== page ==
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CPI tackles PMD recycling: “Pyrolysis is not effective”

The recycling of PDM-waste is a tremendous challenge. After sorting, one of the streams you end up is the mixed plastics stream (DKR350) for which pyrolysis seemed to be a suitable processing technology. However, recent research conducted by the Circular Plastics Initiative (CPI) indicates that DKR350 as such it is not a feasible feedstock for pyrolysis. The pyrolysis product contains too many halogens and oxygen to serve as feedstock for new plastics.

“The solution lies in better plastic separation beforehand, post-treatment of the pyrolysis oil, or alternative processing through gasification. Ideally, the solution lies in design for recycling.” Ronald Korstanje and Sasha Kersten argue in this interview with NPT magazine.

Household plastics remain a challenge  

The challenge of effectively recycling households plastics was recently taken on by the Circular Plastics Initiative (CPI). Together with plastic producers, product designers, plastic processors, waste collectors, waste sorters, process technologists, and polymer experts, they sought a suitable method for recycling PMD, which is the home sorted plastic, metal and drinkcarton waste from households .

Polyolefins are by far the most commonly used polymers for packaging plastics serving a wide range of products. From the plastic wrapping of our cucumbers, the bottles for our liquid detergend, or plastic films used to secure our packages. At its ‘end-of-life’, the PMD is collected and sorting facilities then separate different plastic fractions referred to as DKR310 (films) and DKR350 (mixed plastics).

Pyrolysis as a recycling method for DKR350 

The CPI research focused on processing this DKR350 stream for pyrolysis and gasification. Here the plastic is rapidly heated to 500-550 or 800-1000 °C respectively, breaking down the polymer chains to oligomers and/or monomers. The result for pyrolysis is an oil-mixture composed of a variety of monomeric and oligomeric compounds, a wax and various halogens and oxygenates; for gasification a syngas with other monomeric compounds.

From these results, it turned out that the sorted DKR350 stream was not suitable for this type of pyrolysis. “We now for the first time have clear scientific and public results how a mixed plastic stream is processed during pyrolysis connecting all the steps in the chain. This learned us a lot and gave a lot of valuable new insights. We now have a better understanding of what still needs to be done to close the loop,” says Ronald Korstanje. These insights are important, Sascha Kersten and Ronald Korstanje agree.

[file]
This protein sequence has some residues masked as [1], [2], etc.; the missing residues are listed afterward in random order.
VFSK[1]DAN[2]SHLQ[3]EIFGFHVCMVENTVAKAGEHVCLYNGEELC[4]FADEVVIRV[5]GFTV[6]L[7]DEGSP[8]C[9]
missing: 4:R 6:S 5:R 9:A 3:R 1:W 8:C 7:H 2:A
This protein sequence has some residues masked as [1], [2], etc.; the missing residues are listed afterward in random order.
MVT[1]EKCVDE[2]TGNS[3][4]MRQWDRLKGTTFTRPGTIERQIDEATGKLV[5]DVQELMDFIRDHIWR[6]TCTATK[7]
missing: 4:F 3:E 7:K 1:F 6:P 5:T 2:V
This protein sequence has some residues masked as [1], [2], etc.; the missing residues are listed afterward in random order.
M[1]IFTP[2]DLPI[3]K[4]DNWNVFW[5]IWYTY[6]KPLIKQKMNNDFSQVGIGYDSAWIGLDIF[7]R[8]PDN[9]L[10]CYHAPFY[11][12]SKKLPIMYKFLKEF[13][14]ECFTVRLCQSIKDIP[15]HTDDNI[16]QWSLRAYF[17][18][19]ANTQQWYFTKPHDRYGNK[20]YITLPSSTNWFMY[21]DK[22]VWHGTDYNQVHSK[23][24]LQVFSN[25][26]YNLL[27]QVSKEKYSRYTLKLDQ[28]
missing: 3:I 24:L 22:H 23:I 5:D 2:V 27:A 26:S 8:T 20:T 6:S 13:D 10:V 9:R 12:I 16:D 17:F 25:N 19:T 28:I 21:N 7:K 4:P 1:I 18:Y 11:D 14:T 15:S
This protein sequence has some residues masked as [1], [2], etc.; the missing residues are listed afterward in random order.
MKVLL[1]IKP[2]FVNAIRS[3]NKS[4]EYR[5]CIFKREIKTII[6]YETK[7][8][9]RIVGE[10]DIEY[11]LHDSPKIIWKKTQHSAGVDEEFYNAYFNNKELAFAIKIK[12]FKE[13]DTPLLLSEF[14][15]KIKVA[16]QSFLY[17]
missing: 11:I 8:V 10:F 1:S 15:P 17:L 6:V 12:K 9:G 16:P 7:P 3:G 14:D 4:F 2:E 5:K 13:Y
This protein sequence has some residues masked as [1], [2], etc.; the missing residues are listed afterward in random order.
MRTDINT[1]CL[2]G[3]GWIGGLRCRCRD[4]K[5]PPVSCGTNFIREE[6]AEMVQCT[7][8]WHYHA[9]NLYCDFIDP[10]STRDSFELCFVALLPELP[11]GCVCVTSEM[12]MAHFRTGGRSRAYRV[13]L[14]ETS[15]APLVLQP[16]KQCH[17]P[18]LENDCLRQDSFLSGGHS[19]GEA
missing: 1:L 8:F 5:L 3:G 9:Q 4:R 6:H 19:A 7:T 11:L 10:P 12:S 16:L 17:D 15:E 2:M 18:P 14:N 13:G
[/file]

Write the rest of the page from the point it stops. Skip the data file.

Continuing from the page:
“At the start of the project in May 2020, plastic recycling was still in its infancy. There was no cohesion within the chain: everyone had it’s own approach and actors were not familiar with each other’s technologies and knowledge position. They simply didn’t speak the same language.

That has all changed now: “There is now collaboration between different parties, creating a mutual understanding.” The CPI has played their role to bring these parties together and collaborate in a transparent and cooperative way; we see this is very important. “We have facilitated an industry-wide collaboration between different parties . As a result, people see opportunities to improve their own performance and new possibilities arise.”

Ronald Korstanje and Sascha Kersten talk about PMD-recycling

New game, new chances 

Korstanje is optimistic that there will be further improvement, including finding an effective method for recycling DKR350. All participants in the project recognize the urgency, and almost all of them are collaborating on follow-up projects. New CPI projects related to pyrolysis have already been started up. Kersten even observes a change among plastic producers, who ideally prefer working with feedstock that has the same specifications as petroleum – a fantastic raw material with excellent specifications and consistent quality.

“If you take a close look at how PMD arrives at the waste collector and the mess that PMD plastic actually is, you realize how challenging it is,” says Kersten. He hopes and expects that major plastic producers will become more willing.” Of course, they will want to hold onto specifications derived from petroleum for as long as possible. But we see that they are realizing they need to approach things differently to successfully establish this recycling chain. And we are ready to support them with that”

For more information, visit the Circular Plastics Initiative (CPI) website.